Achievable Rate and Optimal Physical Layer Rate Allocation in Interference-Free Wireless Networks

Achievable Rate and Optimal Physical Layer Rate Allocation in Interference-Free Wireless Networks

\authorblockNTao Cui and Tracey Ho \authorblockADepartment of Electrical Engineering
California Institute of Technology
Pasadena, CA 91125, USA
Email: {taocui, tho}@caltech.edu
   \authorblockNJörg Kliewer \authorblockAKlipsch School of Electrical and Computer Engineering
New Mexico State University
Las Cruces, NM 88003, USA
Email: jkliewer@nmsu.edu
Abstract

We analyze the achievable rate in interference-free wireless networks with physical layer fading channels and orthogonal multiple access. As a starting point, the point-to-point channel is considered. We find the optimal physical and network layer rate trade-off which maximizes the achievable overall rate for both a fixed rate transmission scheme and an improved scheme based on multiple virtual users and superposition coding. These initial results are extended to the network setting, where, based on a cut-set formulation, the achievable rate at each node and its upper bound are derived. We propose a distributed optimization algorithm which allows to jointly determine the maximum achievable rate, the optimal physical layer rates on each network link, and an opportunistic back-pressure-type routing strategy on the network layer. This inherently justifies the layered architecture in existing wireless networks. Finally, we show that the proposed layered optimization approach can achieve almost all of the ergodic network capacity in high SNR.

I Introduction

In wireless communication networks, channel impairments such as fading, shadowing and path loss limit the capacity. Determining the capacity region and corresponding achievable strategy for general multiterminal networks is a long-standing open problem. An outer bound for the capacity region is known to have cut-set interpretation, but this cut-set bound is not always achievable. For example, there is no known scheme to achieve this outer bound for the simple relay channel. In contrast, in wireline networks with orthogonal channels, the cut-set bound is achievable even in the multicast scenario, where multiple destinations demand the same information from several sources. In this case, the capacity of wireline networks can be achieved via a separation of physical layer channel coding and higher layer network coding. Furthermore, in [1] it is shown that the cut-set bound is tight in wireless erasure networks. Also, related work in [2] shows that the capacity of networks with deterministic channels and broadcasting has a cut-set formulation. The optimal rate trade-off between physical and network layer is found analytically in [3] for a point-to-point channel under an overall delay constraint, and by simulation in [4]111We thank J. Christopher Ramming for bringing this paper to our attention. for minimum energy consumption in cellular broadcast networks. However, similar achievability results do not yet exist for more general wireless networks with fading channels.

In this paper, we study the achievable rate and optimal physical layer rate allocation for a special class of wireless networks, where for each node there is no interference between the received signals from its neighbors. This could be realized by using orthogonal access strategies such as time-, frequency-, or code-division multiple access. Further, the channels between each node and one of its neighbors are modeled as slow fading channels. For the case where channel state information (CSI) is only known at the receiver, each node simply transmits at a constant rate regardless of the fading state. Therefore, each node’s transmitted information gets lost when the transmission rate is high so that the current channel cannot support it, which results in outage. For the point-to-point case we present a throughput-efficient coding scheme by partitioning the transmit power across multiple virtual users with different rates. The corresponding information is then transmitted using superposition coding. This approach outperforms the constant rate scheme in terms of achievable rate. For an interference-free network with fading channels we consider the outage probability as the link erasure probability in [1]. Different from [1] where the erasure probability is given, the outage probability depends on the transmission rate at each node. We first obtain the achievable rate of this network and its outer bound based on a cut-set formulation. Further, by using a flow formulation, we derive a distributed optimization algorithm based on a modified dual decomposition approach to maximize the achievable rate. As a byproduct, the algorithm also returns the optimal physical layer rate at each node, and an optimal opportunistic back-pressure-type routing strategy on the network layer. Finally, we bound the gap between the achievable rate and the outer bound. The result reveals that the proposed layered structure can achieve almost all of the ergodic network capacity in high SNR, which justifies the pervasive layered architecture in existing wireless networks.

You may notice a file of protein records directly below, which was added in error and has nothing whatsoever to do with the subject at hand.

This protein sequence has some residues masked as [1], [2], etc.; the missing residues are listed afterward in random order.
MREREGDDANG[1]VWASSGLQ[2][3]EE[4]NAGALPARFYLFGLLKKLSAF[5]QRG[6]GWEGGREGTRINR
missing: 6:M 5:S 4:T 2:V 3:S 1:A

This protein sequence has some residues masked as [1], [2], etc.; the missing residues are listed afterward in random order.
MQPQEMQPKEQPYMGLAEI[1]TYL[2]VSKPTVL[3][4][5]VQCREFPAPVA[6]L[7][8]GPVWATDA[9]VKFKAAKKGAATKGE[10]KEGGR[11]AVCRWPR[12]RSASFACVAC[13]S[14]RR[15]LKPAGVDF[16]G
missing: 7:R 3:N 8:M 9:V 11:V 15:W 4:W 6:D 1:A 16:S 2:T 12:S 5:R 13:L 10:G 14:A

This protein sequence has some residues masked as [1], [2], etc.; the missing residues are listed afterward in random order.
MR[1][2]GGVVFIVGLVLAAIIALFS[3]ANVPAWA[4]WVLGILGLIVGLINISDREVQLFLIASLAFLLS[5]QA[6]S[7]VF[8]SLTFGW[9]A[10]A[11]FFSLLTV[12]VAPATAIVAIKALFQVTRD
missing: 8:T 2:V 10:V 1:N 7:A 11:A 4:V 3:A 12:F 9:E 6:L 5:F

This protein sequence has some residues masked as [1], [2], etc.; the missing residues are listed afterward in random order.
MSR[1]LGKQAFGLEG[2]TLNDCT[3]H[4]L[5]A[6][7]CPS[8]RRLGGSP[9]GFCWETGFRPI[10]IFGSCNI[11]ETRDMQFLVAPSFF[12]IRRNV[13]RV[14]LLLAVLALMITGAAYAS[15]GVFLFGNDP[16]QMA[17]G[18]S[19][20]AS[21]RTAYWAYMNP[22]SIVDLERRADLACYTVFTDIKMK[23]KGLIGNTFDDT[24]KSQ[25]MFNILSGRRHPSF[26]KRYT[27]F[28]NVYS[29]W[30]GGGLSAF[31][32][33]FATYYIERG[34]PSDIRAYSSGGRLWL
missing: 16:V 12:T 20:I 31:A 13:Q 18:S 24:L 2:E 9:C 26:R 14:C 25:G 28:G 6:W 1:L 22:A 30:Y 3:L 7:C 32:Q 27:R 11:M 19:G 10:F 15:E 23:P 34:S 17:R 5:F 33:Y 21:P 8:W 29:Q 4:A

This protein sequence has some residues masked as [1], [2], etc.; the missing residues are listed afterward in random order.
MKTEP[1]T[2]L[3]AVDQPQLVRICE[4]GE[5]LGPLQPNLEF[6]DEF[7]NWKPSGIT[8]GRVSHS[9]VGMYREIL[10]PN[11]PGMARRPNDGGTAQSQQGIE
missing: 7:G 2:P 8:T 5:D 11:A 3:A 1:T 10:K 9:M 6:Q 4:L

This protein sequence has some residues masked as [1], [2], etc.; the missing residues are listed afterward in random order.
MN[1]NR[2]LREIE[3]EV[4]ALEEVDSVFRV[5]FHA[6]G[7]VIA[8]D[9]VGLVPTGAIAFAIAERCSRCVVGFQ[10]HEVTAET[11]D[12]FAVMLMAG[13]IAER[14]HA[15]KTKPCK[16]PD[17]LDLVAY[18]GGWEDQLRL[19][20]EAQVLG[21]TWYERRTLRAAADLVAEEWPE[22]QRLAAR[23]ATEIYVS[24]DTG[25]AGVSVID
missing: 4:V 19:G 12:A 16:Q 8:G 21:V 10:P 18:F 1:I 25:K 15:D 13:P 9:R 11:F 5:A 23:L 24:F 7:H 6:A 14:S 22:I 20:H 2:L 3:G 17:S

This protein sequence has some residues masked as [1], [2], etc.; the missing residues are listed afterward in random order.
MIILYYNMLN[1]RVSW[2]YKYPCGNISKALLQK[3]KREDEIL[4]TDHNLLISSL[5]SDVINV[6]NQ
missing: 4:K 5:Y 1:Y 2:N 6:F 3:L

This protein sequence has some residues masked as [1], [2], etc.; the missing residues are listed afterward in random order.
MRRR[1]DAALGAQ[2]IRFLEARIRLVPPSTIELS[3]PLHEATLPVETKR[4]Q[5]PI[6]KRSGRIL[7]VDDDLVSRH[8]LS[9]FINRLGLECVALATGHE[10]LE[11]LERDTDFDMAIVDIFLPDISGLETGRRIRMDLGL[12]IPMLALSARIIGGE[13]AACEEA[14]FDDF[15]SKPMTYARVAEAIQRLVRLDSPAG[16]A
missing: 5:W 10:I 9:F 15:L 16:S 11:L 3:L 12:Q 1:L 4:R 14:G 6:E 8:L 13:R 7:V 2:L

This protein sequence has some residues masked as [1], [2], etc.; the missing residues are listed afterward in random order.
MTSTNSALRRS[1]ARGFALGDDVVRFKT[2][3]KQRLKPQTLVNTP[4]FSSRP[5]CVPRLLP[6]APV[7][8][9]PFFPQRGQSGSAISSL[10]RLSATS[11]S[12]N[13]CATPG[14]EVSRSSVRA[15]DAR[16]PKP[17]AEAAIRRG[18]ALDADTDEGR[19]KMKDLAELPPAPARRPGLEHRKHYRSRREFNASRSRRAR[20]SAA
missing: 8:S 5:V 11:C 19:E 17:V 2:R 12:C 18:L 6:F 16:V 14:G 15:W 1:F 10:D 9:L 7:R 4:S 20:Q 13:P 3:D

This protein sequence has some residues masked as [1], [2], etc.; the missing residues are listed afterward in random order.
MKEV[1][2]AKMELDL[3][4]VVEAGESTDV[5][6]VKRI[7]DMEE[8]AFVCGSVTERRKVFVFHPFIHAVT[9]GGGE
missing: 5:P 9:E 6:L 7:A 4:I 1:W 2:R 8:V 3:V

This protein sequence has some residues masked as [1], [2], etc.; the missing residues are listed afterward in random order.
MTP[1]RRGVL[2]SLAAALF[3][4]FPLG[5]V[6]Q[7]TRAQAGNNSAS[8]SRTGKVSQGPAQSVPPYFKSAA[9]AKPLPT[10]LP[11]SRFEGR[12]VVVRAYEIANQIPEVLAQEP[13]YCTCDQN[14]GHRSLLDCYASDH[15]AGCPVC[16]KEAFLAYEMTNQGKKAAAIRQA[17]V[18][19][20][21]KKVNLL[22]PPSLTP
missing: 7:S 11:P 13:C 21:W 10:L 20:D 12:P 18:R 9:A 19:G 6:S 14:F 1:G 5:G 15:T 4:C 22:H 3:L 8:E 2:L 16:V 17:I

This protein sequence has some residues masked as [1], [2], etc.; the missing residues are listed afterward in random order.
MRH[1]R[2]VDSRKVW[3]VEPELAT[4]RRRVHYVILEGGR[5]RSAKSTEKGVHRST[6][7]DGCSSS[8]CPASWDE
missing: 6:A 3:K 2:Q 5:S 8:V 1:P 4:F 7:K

Ii Preliminaries

Ii-a Network Model

We model the wireless network by a directed acyclic graph , where is the vertex set and is a directed edge set. For each node , and denote the set of in-neighbors and out-neighbors of , i.e., , . A cut for is a partition of into two sets and such that and . Furthermore, we define to be the set of nodes in that have at least one outgoing edge in , i.e., . We focus on acyclic graphs in the following.